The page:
How Not to Argue:
written January 1, 2009
I donít know if this is something that a lot of people do in general, or if I just hang around a bunch of mindless retards, but I cannot count the number of times Iíve heard somebody arguing passionately about something, or even just carrying on a normal conversation, and then cite their facts by prefacing the info with
They say. Weíve all heard them before:
They say the divorce rate is 50%.
They say you eat an average of 5 to 8 spiders while you sleep every year.
They say we were never really looking for weapons of mass destruction.
They say carbs are bad for you.
They say if you nose itches, somebody is thinking about you.
Weíve all heard theses pseudo-facts spewed about with confidence, as though
they are some sort of super elite, all-knowing, all-encompassing sect of experts on every topic imaginable.
They just sit around, think random shit up, and write it in stone. Who exactly are they? I absolutely love to interject this question into peopleís mindless ramblings and passionate arguments. Iíll usually get some half stammered, I-just-got-caught-off-guard-spewing-bullshit-and-I-donít-really-know-what-Iím-talking-about-so-Iím-going-to-try-to-be-as-dismissive-as-possible answer, like
researchers, or my personal favorite,
experts. As if those arenít the vaguest possible authorities. I donít want to get too technical here, but there is no such thing as a credible group of authorities merely labeled
scientists. You could gather together fifteen or so physicists who are
experts about crap like gravity, antimatter, and whether light is a wave or a particle, but they would have no clue whether or not carbs are bad for you. And even if you gather a group of
experts on nutrition, different
experts have competing theories. If you read ten different books by ten different nutritionists, dieticians, medical doctors, gastro-intestinal surgeons, or whatever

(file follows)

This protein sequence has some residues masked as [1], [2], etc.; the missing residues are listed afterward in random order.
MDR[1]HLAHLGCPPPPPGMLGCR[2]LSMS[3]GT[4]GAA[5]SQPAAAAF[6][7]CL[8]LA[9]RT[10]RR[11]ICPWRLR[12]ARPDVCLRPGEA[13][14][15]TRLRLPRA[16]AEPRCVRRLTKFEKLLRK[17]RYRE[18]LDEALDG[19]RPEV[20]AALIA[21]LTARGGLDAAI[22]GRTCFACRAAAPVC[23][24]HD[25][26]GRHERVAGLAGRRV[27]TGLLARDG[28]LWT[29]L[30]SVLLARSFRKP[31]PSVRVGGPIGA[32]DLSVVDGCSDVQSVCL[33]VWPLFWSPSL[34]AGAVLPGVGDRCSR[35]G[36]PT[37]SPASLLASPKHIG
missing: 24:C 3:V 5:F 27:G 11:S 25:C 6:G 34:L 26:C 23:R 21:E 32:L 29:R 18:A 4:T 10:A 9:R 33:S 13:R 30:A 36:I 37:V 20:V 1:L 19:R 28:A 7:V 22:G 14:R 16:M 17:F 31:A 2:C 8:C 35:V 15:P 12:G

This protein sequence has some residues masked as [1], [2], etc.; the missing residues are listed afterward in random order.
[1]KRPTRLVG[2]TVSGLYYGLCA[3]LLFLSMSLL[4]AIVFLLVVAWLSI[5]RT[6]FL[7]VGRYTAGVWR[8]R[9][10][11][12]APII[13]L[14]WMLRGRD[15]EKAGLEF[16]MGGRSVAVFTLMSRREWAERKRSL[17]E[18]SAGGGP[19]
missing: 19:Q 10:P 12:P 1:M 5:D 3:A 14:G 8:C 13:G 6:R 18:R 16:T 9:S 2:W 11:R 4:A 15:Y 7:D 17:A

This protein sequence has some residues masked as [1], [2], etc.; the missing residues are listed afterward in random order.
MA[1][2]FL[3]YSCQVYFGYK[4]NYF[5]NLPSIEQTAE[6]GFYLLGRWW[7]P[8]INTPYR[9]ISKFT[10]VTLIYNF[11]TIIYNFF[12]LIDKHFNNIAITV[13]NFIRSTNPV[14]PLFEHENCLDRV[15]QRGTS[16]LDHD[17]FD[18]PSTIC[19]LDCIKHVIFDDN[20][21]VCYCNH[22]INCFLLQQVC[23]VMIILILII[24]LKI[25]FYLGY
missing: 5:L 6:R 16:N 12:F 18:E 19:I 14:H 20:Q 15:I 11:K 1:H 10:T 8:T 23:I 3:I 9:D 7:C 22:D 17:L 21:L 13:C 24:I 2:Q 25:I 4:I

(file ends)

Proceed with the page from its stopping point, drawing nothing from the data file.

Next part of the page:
expert you choose, in each of those books youíll get a different opinion on what is healthy and what is not, depending on a variety of factors and circumstances. Rational arguments aside,
expert is such a vague, undefined, arbitrary term, anybody can be an expert on anything. The book Skinny Bitch is a national best seller on nutrition, and one of the authors is credited as a
self-taught know-it-all. Howís that for an expert? When I hear the indefinite pronoun
they as a source of information, I automatically assume
they are as credible as a self-taught know-it-all. Hell, if thatís the standard weíre going to accept, then Iím an expert on poker, driving, and sex. Each of those activities was self taught, and in each of those activities, I know all that I know about the given subject at this moment. Thus, I am a self-taught know-it-all. For that matter, so is everybody else that has ever played poker, driven a car, or engaged in penetration.
Think before you say something stupid. I hate you.
- How Not to Argue:
- Poker, Driving, and Sex - Everyone's an Expert
- Ineffective Communication
- People You Should Hate
- 10 Reasons You Should go to Law School
- You Get What You Give
- The Reality of Law School
- Skinny Bitch Book Review